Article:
The principle of ministerial responsibility provides the foundation of our constitutional system for the control of power. It vests ministers with constitutional responsibility to Parliament that is unique to them and distinguishes them from others who hold office under the Crown. The principle governs the responsible use of power, and does not rely for its effectiveness on the application of the ultimate sanction of loss of office. Instances in which ministers have been required to resign have been relatively few.6 The fact that ministers will probably not lose office as the result of the exposure of a particular instance of mismanagement, or even the misuse of authority by officials, does not detract from their constitutional responsibility or their obligation to ensure that such instances do not occur. Indeed, this responsibility is honed by the ever-present possibility that in particular circumstances ministers may be embarrassed, suffer loss of prestige weakening themselves and the government, jeopardize their standing with their colleagues and hence their political future, or even be forced to submit to public enquiry possibly resulting in censure and loss of office as a result of the way in which their power has been used. These possibilities underpin the constitutional responsibility of ministers, which forms the basis for accountability throughout the system.

The Evolution of the Constitution

Canadians live in a political system that has evolved over centuries in response to the need to control power. Government is a means of organizing the control of power, and however complex society and its problems may be, the responsible exercise of power is in the long run fundamental to the solution of national problems and the stability and well-being of society.

The need to control the exercise of power by the state is basic. The means we have chosen are also basic: the vesting of constitutional responsibility in ministers. To know and understand our history is to articulate the system according to which we are governed, to realize that it is a system, and that to change it in some particular way requires that we understand how that particular relates to the generality of our practices, why it is there, what consequences will flow from change, and what other changes may be necessary to ensure the integrity of the system as a whole.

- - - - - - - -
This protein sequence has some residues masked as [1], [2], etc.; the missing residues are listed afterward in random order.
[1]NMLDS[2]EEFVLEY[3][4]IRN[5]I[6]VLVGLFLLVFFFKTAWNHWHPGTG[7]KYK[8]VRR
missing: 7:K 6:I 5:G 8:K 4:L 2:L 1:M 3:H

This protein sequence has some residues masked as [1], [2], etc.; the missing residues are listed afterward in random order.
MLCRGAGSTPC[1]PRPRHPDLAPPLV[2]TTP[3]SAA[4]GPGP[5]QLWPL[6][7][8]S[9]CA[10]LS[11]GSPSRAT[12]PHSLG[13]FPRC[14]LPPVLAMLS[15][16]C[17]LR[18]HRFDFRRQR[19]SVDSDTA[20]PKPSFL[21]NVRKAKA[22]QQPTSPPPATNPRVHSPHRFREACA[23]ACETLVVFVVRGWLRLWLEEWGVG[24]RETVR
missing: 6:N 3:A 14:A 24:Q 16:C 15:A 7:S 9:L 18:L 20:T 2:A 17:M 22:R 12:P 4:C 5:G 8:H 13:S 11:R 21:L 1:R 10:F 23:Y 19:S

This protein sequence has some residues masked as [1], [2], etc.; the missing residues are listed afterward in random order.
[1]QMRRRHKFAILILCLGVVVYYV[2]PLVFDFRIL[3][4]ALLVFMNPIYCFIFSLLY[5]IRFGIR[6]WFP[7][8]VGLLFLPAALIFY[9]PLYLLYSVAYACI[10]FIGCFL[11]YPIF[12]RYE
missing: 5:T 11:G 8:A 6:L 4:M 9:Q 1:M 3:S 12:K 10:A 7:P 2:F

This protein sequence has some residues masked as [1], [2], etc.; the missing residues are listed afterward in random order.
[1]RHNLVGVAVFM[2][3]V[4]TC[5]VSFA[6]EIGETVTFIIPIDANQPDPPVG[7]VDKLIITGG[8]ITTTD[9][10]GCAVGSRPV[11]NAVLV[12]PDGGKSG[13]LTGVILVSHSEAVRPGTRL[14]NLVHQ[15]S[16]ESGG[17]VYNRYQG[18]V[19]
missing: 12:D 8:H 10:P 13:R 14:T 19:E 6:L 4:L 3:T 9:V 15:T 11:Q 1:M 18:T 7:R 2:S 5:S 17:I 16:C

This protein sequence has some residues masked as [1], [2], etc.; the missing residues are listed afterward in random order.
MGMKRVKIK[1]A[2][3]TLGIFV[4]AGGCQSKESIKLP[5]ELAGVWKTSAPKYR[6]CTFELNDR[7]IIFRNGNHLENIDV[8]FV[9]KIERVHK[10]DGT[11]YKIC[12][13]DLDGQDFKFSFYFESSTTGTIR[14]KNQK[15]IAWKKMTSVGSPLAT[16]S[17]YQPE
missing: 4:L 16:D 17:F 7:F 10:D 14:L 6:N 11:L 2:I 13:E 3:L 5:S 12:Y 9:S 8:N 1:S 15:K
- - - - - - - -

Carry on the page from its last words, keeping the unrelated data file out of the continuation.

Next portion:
It is essential, therefore, that we know our history and understand the origins of our practices. They provide a framework within which solutions to current complexities should be sought, or, if inadequate, they provide a point of reference for workable and hence worthwhile reform of the system.

Conclusion

Personal accountability provides the foundation of our system of parliamentary and cabinet government. It derives from the individual responsibility of ministers, which is in essence personal as opposed to institutional. It is shared with no one. It is the minister, not the office, who is responsible, and it is this that vests in each minister the unique constitutional responsibility for the use of power.

The origins, evolution and nature of each minister's constitutional responsibility, and the impact upon its exercise of the means whereby collective responsibility is derived from the individual responsibilities of ministers, summarize the essence of our system of government and provide the parameters within which accountability may be sought.


  1. In law, the Crown in Canada is the Queen represented by the Governor General.
  2. For an excellent discussion of the distinction between the law and the convention of the constitution, and of the process whereby precedent evolves into practice and practice becomes convention, see Sir Ivor Jennings, Cabinet Government, 2nd edition, (Cambridge 1951) pp. 1-13.
  3. For a discussion of the legal basis of ministerial responsibility, see A.V. Dicey, Introduction to the Study of the Law of the Constitution, 10th edition., (London, 1964) pp. 325-327.
  4. As collective responsibility and the means of achieving it modify the individual responsibilities of ministers, so accountability for officials, which is centered on the individual legal responsibilities of ministers, is affected by the essential requirement for unity within the government that is the raison d'être of collective responsibility.
  5. For example, the circumstances in which a minister may lose office or come close to doing so are a matter of political judgement and bear little relationship to whether a minister had prior personal knowledge of the events for which he or she is being held responsible.
  6. For extensive discussion of this matter see A.H. Birch, Representative and Responsible Government (London, 1964) pp. 139-149; and S.E. Finer, "The Individual Responsibilities of Ministers" Public Administration vol. xxxiv, 1956.